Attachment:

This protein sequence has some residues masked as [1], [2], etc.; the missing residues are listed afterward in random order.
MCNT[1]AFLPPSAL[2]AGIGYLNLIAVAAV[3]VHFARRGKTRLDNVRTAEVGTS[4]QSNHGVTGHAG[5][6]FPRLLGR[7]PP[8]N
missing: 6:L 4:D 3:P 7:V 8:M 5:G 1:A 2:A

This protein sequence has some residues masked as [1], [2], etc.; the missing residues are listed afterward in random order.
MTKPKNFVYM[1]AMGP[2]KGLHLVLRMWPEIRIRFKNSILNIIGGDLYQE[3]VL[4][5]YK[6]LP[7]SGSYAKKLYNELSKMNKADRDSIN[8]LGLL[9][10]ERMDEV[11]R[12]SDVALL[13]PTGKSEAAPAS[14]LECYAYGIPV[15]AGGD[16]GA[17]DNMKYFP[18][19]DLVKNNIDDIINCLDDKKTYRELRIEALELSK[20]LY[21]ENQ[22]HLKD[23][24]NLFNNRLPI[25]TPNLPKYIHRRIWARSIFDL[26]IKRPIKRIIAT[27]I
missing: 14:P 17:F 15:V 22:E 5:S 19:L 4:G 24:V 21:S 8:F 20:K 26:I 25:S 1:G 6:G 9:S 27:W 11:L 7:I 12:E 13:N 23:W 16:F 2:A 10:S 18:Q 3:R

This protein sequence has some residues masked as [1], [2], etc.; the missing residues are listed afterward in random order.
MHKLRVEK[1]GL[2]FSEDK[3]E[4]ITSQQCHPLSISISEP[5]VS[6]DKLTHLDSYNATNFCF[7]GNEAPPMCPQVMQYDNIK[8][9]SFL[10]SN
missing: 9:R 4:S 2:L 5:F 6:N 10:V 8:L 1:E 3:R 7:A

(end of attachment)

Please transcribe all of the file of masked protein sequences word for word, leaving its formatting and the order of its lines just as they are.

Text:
This protein sequence has some residues masked as [1], [2], etc.; the missing residues are listed afterward in random order.
MCNT[1]AFLPPSAL[2]AGIGYLNLIAVAAV[3]VHFARRGKTRLDNVRTAEVGTS[4]QSNHGVTGHAG[5][6]FPRLLGR[7]PP[8]N
missing: 6:L 4:D 3:P 7:V 8:M 5:G 1:A 2:A

This protein sequence has some residues masked as [1], [2], etc.; the missing residues are listed afterward in random order.
MTKPKNFVYM[1]AMGP[2]KGLHLVLRMWPEIRIRFKNSILNIIGGDLYQE[3]VL[4][5]YK[6]LP[7]SGSYAKKLYNELSKMNKADRDSIN[8]LGLL[9][10]ERMDEV[11]R[12]SDVALL[13]PTGKSEAAPAS[14]LECYAYGIPV[15]AGGD[16]GA[17]DNMKYFP[18][19]DLVKNNIDDIINCLDDKKTYRELRIEALELSK[20]LY[21]ENQ[22]HLKD[23][24]NLFNNRLPI[25]TPNLPKYIHRRIWARSIFDL[26]IKRPIKRIIAT[27]I
missing: 14:P 17:F 15:V 22:E 5:S 19:L 4:G 24:V 21:S 8:F 20:K 26:I 25:S 1:G 6:G 9:S 27:W 11:L 7:I 12:E 13:N 23:W 16:F 2:A 10:S 18:Q 3:R

This protein sequence has some residues masked as [1], [2], etc.; the missing residues are listed afterward in random order.
MHKLRVEK[1]GL[2]FSEDK[3]E[4]ITSQQCHPLSISISEP[5]VS[6]DKLTHLDSYNATNFCF[7]GNEAPPMCPQVMQYDNIK[8][9]SFL[10]SN
missing: 9:R 4:S 2:L 5:F 6:N 10:V 8:L 1:E 3:R 7:A